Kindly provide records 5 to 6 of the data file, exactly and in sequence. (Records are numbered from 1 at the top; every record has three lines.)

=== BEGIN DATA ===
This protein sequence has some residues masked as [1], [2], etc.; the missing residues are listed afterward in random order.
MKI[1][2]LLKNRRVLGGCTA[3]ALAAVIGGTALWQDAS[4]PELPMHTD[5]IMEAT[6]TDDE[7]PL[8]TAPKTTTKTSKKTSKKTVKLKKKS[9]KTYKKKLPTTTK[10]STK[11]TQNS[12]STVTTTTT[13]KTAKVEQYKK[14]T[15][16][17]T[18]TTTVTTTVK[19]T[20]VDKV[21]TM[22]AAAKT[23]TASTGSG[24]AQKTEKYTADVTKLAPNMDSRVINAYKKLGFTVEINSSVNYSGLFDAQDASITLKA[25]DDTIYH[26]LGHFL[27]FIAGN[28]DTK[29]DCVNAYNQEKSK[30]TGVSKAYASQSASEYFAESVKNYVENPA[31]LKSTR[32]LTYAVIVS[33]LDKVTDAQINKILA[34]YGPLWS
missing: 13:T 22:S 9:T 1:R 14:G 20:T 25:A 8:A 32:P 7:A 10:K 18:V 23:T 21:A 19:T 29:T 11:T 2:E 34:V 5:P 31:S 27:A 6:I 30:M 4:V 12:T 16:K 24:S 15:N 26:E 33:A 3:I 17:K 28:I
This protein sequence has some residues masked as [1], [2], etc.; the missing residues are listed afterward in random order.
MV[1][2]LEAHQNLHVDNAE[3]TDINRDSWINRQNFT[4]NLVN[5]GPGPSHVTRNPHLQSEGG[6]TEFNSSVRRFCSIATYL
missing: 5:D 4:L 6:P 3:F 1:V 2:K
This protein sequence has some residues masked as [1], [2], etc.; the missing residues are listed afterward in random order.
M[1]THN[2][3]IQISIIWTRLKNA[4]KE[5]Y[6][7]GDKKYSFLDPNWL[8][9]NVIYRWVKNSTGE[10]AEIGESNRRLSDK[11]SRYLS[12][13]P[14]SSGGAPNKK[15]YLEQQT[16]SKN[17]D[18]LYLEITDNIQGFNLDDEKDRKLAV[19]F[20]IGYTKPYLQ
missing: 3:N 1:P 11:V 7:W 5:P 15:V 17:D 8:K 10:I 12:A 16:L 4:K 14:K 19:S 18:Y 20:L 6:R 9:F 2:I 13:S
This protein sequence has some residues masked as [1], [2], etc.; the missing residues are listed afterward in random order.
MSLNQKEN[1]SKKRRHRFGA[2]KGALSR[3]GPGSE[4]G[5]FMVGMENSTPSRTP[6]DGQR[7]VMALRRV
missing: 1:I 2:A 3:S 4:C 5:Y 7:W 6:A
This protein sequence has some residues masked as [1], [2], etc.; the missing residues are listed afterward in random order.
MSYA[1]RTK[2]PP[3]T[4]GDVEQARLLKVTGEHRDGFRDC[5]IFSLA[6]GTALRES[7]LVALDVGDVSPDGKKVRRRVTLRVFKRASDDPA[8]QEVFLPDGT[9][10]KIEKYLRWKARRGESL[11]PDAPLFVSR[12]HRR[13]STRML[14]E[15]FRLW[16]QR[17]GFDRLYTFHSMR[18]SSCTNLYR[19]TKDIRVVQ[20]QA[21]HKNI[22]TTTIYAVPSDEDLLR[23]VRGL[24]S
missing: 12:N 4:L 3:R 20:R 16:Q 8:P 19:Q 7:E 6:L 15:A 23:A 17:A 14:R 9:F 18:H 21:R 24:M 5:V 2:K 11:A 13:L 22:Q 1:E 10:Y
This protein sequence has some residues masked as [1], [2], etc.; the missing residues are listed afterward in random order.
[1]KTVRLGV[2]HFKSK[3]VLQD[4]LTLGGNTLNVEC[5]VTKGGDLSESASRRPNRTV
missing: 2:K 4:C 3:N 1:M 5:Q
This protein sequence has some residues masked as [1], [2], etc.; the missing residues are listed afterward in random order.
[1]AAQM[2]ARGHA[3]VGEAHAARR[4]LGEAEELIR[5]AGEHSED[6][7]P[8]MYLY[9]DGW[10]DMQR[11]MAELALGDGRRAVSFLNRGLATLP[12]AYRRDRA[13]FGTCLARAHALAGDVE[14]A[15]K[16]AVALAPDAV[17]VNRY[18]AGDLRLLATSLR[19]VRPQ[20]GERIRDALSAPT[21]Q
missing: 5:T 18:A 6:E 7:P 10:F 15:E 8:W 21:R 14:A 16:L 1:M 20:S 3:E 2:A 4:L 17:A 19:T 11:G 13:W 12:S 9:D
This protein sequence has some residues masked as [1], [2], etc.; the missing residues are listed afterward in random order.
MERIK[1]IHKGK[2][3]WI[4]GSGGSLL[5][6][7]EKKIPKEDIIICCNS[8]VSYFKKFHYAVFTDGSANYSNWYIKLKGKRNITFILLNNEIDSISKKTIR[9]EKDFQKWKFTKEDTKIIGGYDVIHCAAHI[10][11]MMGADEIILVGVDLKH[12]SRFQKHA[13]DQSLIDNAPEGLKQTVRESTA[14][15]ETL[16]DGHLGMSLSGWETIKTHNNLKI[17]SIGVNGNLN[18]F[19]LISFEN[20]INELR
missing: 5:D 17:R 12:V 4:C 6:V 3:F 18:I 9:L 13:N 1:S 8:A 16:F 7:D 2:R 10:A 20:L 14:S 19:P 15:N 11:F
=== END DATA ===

This protein sequence has some residues masked as [1], [2], etc.; the missing residues are listed afterward in random order.
MSYA[1]RTK[2]PP[3]T[4]GDVEQARLLKVTGEHRDGFRDC[5]IFSLA[6]GTALRES[7]LVALDVGDVSPDGKKVRRRVTLRVFKRASDDPA[8]QEVFLPDGT[9][10]KIEKYLRWKARRGESL[11]PDAPLFVSR[12]HRR[13]STRML[14]E[15]FRLW[16]QR[17]GFDRLYTFHSMR[18]SSCTNLYR[19]TKDIRVVQ[20]QA[21]HKNI[22]TTTIYAVPSDEDLLR[23]VRGL[24]S
missing: 12:N 4:L 3:R 20:R 16:Q 8:P 19:Q 7:E 6:L 15:A 23:A 17:A 14:R 9:F 18:H 21:R 24:M 5:V 2:K 11:A 13:L 22:Q 1:E 10:Y
This protein sequence has some residues masked as [1], [2], etc.; the missing residues are listed afterward in random order.
[1]KTVRLGV[2]HFKSK[3]VLQD[4]LTLGGNTLNVEC[5]VTKGGDLSESASRRPNRTV
missing: 2:K 4:C 3:N 1:M 5:Q